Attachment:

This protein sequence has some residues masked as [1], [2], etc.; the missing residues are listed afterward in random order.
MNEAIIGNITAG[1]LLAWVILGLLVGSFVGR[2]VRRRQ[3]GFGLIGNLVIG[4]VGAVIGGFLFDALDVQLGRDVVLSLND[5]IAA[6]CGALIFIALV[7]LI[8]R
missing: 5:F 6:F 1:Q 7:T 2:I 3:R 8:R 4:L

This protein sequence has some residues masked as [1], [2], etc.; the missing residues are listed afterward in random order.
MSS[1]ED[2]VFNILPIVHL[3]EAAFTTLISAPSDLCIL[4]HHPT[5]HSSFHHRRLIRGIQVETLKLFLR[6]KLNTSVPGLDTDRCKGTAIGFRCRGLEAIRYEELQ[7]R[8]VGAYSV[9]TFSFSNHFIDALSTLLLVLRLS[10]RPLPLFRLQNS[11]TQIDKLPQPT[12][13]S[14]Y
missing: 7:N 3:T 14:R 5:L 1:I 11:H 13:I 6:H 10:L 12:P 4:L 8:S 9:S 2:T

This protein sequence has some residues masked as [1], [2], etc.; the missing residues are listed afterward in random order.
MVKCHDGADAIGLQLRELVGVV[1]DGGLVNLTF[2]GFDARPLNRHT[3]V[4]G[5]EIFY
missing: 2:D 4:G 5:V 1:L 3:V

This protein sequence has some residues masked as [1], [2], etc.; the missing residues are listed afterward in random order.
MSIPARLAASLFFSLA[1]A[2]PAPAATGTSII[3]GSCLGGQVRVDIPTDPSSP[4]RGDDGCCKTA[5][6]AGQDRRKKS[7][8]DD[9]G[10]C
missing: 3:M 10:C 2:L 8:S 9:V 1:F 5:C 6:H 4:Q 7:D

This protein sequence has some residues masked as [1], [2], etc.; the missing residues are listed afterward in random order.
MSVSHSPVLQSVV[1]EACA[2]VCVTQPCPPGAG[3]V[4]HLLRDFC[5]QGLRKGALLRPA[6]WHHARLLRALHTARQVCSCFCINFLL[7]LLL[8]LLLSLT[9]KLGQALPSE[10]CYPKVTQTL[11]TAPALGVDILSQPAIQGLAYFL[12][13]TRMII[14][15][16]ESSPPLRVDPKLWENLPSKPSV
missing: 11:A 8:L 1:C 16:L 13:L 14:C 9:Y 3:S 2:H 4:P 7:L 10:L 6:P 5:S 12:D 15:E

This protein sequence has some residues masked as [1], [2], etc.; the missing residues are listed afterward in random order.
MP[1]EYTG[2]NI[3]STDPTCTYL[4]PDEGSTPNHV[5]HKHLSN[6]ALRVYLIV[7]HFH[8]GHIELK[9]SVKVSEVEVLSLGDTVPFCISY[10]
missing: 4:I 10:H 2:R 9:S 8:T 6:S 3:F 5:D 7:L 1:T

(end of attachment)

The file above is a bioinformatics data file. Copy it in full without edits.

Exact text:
This protein sequence has some residues masked as [1], [2], etc.; the missing residues are listed afterward in random order.
MNEAIIGNITAG[1]LLAWVILGLLVGSFVGR[2]VRRRQ[3]GFGLIGNLVIG[4]VGAVIGGFLFDALDVQLGRDVVLSLND[5]IAA[6]CGALIFIALV[7]LI[8]R
missing: 5:F 6:F 1:Q 7:T 2:I 3:R 8:R 4:L

This protein sequence has some residues masked as [1], [2], etc.; the missing residues are listed afterward in random order.
MSS[1]ED[2]VFNILPIVHL[3]EAAFTTLISAPSDLCIL[4]HHPT[5]HSSFHHRRLIRGIQVETLKLFLR[6]KLNTSVPGLDTDRCKGTAIGFRCRGLEAIRYEELQ[7]R[8]VGAYSV[9]TFSFSNHFIDALSTLLLVLRLS[10]RPLPLFRLQNS[11]TQIDKLPQPT[12][13]S[14]Y
missing: 7:N 3:T 14:R 5:L 1:I 11:H 13:I 6:H 10:L 12:P 4:L 8:S 9:S 2:T

This protein sequence has some residues masked as [1], [2], etc.; the missing residues are listed afterward in random order.
MVKCHDGADAIGLQLRELVGVV[1]DGGLVNLTF[2]GFDARPLNRHT[3]V[4]G[5]EIFY
missing: 2:D 4:G 5:V 1:L 3:V

This protein sequence has some residues masked as [1], [2], etc.; the missing residues are listed afterward in random order.
MSIPARLAASLFFSLA[1]A[2]PAPAATGTSII[3]GSCLGGQVRVDIPTDPSSP[4]RGDDGCCKTA[5][6]AGQDRRKKS[7][8]DD[9]G[10]C
missing: 3:M 10:C 2:L 8:S 9:V 1:F 5:C 6:H 4:Q 7:D

This protein sequence has some residues masked as [1], [2], etc.; the missing residues are listed afterward in random order.
MSVSHSPVLQSVV[1]EACA[2]VCVTQPCPPGAG[3]V[4]HLLRDFC[5]QGLRKGALLRPA[6]WHHARLLRALHTARQVCSCFCINFLL[7]LLL[8]LLLSLT[9]KLGQALPSE[10]CYPKVTQTL[11]TAPALGVDILSQPAIQGLAYFL[12][13]TRMII[14][15][16]ESSPPLRVDPKLWENLPSKPSV
missing: 11:A 8:L 1:C 16:L 13:L 14:C 9:Y 3:S 2:H 4:P 7:L 10:L 6:P 5:S 12:D 15:E

This protein sequence has some residues masked as [1], [2], etc.; the missing residues are listed afterward in random order.
MP[1]EYTG[2]NI[3]STDPTCTYL[4]PDEGSTPNHV[5]HKHLSN[6]ALRVYLIV[7]HFH[8]GHIELK[9]SVKVSEVEVLSLGDTVPFCISY[10]
missing: 4:I 10:H 2:R 9:S 8:T 6:S 3:F 5:D 7:L 1:T